Microsoft Works, the integrated software program which we use in this small elementary school where there are 600 pupils of all ages.
Our pupils have the opportunity to use the computers from the age of nine, when they can go to the computer club. Use of computers is obligatory from the age of 13; but we have only 13. We use Microsoft Works with all the older child-ren at our school; they start by using the text editor and then go on to the spreadsheet. We introduce it to them using finished texts and a spread-sheet about three students going on a trip.
What do you like or dislike about it?
It is an easy way to make our work with information technology more creative. The basic advantage is that it's very easy to use and you can change things without difficulty. The same commands are used to do things like opening and closing files in each program.
When did you start using it?
About three years ago I bought a note-book PC with Works already installed on it, and I found it very easy to use.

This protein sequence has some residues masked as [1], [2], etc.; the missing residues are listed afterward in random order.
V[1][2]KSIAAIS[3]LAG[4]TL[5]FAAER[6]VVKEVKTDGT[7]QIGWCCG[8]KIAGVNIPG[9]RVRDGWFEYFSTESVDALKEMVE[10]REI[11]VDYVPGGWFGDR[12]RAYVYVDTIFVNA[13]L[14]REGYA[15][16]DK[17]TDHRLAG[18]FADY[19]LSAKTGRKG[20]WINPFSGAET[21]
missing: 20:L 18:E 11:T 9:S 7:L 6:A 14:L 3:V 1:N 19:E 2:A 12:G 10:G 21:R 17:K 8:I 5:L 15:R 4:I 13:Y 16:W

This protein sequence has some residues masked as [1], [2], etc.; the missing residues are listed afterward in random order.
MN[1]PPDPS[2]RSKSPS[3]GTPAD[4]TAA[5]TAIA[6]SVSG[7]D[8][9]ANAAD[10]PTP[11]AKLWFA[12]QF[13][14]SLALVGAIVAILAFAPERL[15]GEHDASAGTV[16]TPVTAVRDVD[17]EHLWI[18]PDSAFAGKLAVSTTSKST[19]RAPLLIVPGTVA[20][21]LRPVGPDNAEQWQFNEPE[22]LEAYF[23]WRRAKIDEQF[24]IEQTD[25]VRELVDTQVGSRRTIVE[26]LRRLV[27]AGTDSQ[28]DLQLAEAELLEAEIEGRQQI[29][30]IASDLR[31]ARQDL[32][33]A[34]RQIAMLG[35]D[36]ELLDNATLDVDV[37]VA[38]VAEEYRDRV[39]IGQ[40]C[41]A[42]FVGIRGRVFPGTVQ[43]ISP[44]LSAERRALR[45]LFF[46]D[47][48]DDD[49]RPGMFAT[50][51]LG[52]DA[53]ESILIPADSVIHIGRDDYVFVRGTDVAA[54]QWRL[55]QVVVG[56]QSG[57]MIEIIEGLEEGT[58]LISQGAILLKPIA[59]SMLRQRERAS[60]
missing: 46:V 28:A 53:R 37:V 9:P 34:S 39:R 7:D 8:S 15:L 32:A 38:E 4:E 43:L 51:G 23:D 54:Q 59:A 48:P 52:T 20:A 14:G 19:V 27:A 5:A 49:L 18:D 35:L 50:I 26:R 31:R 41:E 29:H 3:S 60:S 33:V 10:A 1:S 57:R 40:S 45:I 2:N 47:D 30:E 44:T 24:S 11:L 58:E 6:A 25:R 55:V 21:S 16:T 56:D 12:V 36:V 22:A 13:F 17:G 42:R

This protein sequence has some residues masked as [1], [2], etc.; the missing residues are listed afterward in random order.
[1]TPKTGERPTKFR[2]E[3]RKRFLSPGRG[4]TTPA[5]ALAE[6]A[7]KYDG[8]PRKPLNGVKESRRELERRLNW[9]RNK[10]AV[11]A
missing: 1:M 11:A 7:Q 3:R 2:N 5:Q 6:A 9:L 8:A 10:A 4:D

Who decided to buy it and were you involved in the choice?
I decided to get it as I could see that it would be right for our pupils.
How does it compare with other ways of tackling the same tasks?
Sometimes other tools are better: we also use Microsoft's Creative Writer with the younger children. Some of them use it to make their own newspaper.
How do you think it could be improved?
It is not possible to get text to flow around a picture; that's the main thing that I wish it could do.
If you had more funding, what would you invest in?
Maybe I would try something new, but it would still be an integrated package. There is a need for new hardware first. We do have one computer to use with the scanner, and the teacher's computer is a multimedia PC, but it is the only one in the school. British teachers are welcome to read more about our school on our homepage, which is at http:www.edunet.czedunetskolyzs_als_kopals. html.
* Microsoft Works, around Pounds 90 from software dealers, is widely available